Ultimately, HBMI researchers would like to create an implantable chip that could assume the role of the spinal cord and relay sensory and motor information between the brain and the affected limbs. Excited to learn more, I attended a lecture presented by Dana Alliance member Thomas Jessell of Columbia and hosted by the University’s Mind Brain Behavior Initiative, sponsored by The Dana Foundation.

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Daphne Koller: Technology as a Passport to Personalized Education

Daphne Koller: Technology as a Passport to Personalized Education | Knowmads, Infocology of the future | Scoop.it
Until now, it has been hard to see how to make individualized education affordable. But advances in technology may provide a path to this goal.
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The Internet: Triumph of human evolution The Web is more than just a powerful tool, it's our greatest adaptation

The Internet: Triumph of human evolution The Web is more than just a powerful tool, it's our greatest adaptation | Knowmads, Infocology of the future | Scoop.it
The Internet allows us to do all kinds of things we never imagined possible. It lets us communicate with people across the world. We can learn whatever we want at the click of a button. We can navigate roads using our iPhones, and translate languages within seconds. It makes us smarter, and more versatile, and faster than ever. But the Web isn’t just a truly extraordinary invention, it is the apex of human evolution — and the ultimate evolutionary adaptation.
It may seem strange to think of the Web as part of the process of natural selection, but Raymond Neubauer, a professor at the University of Texas, doesn’t think so. In his far-reaching new book, “Evolution and the Emergent Self,” he argues that technology should be seen as part of our planet’s grand evolutionary narrative. He claims that two evolutionary strategies — one, emphasizing simplicity and rapid reproduction (as in bacteria), and the other, emphasizing complexity and hyper-intelligence (as in humans) — have been hugely successful in dominating the planet. The book charts the ways those strategies have managed to pop up everywhere from the animal kingdom to cellphones.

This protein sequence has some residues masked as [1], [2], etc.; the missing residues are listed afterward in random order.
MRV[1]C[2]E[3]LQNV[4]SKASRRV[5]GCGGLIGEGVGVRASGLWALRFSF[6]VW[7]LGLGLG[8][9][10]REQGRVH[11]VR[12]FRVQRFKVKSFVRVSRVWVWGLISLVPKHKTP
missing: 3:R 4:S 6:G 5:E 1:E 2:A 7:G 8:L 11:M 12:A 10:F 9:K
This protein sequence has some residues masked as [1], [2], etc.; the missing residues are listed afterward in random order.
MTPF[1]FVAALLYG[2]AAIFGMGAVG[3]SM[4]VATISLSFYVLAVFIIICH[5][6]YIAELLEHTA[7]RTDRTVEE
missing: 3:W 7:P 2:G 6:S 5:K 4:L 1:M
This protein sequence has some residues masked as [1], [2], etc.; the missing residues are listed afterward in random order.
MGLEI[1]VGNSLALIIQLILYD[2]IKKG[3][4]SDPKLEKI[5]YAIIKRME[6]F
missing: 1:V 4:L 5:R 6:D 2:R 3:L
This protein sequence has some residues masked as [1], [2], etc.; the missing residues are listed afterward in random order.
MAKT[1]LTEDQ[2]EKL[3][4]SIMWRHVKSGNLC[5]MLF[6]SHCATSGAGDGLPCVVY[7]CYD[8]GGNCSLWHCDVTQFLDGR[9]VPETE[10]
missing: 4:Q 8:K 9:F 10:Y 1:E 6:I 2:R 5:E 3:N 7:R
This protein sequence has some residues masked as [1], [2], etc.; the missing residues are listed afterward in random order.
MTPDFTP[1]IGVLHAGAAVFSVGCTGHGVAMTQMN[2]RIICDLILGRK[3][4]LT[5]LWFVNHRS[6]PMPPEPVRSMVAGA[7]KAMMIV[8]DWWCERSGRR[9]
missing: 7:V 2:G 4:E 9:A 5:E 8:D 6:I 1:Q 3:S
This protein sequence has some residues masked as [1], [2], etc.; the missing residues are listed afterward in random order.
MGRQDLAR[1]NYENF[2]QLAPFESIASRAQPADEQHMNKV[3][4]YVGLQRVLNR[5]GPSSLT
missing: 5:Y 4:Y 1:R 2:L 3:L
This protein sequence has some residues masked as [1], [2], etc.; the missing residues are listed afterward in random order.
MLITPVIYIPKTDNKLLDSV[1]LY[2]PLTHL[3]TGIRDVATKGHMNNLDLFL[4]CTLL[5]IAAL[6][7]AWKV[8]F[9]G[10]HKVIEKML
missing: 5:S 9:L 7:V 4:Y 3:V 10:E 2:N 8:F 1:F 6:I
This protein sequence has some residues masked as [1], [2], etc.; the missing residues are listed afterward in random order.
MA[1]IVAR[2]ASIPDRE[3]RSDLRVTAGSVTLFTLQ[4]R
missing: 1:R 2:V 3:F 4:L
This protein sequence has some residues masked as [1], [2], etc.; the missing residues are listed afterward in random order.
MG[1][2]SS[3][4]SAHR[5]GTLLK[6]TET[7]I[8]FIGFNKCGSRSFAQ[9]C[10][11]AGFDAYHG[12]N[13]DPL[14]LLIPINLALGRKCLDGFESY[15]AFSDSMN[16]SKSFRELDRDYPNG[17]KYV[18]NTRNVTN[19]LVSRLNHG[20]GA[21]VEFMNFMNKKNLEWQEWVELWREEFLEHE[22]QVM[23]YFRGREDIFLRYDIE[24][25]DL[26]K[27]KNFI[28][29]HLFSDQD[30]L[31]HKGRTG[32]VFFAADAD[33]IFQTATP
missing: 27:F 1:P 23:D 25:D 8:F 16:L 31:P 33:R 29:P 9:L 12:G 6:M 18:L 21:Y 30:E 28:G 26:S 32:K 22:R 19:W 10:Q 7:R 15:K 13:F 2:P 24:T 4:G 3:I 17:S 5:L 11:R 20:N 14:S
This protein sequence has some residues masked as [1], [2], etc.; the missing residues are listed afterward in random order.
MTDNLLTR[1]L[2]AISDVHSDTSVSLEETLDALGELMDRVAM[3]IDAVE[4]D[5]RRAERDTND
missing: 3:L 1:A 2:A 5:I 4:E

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Researchers use a 3-D printer to make bone-like material (12/4/2011)

Researchers use a 3-D printer to make bone-like material (12/4/2011) | Knowmads, Infocology of the future | Scoop.it
It looks like bone. It feels like bone. For the most part, it acts like bone.

And it came off an inkjet printer.

Washington State University researchers have used a 3D printer to create a bone-like material and structure that can be used in orthopedic procedures, dental work, and to deliver medicine for treating osteoporosis. Paired with actual bone, it acts as a scaffold for new bone to grow on and ultimately dissolves with no apparent ill effects.

The authors report on successful in vitro tests in the journal Dental Materials and say they're already seeing promising results with in vivo tests on rats and rabbits. It's possible that doctors will be able to custom order replacement bone tissue in a few years, says Susmita Bose, co-author and a professor in WSU's School of Mechanical and Materials Engineering.

"If a doctor has a CT scan of a defect, we can convert it to a CAD file and make the scaffold according to the defect," Bose says.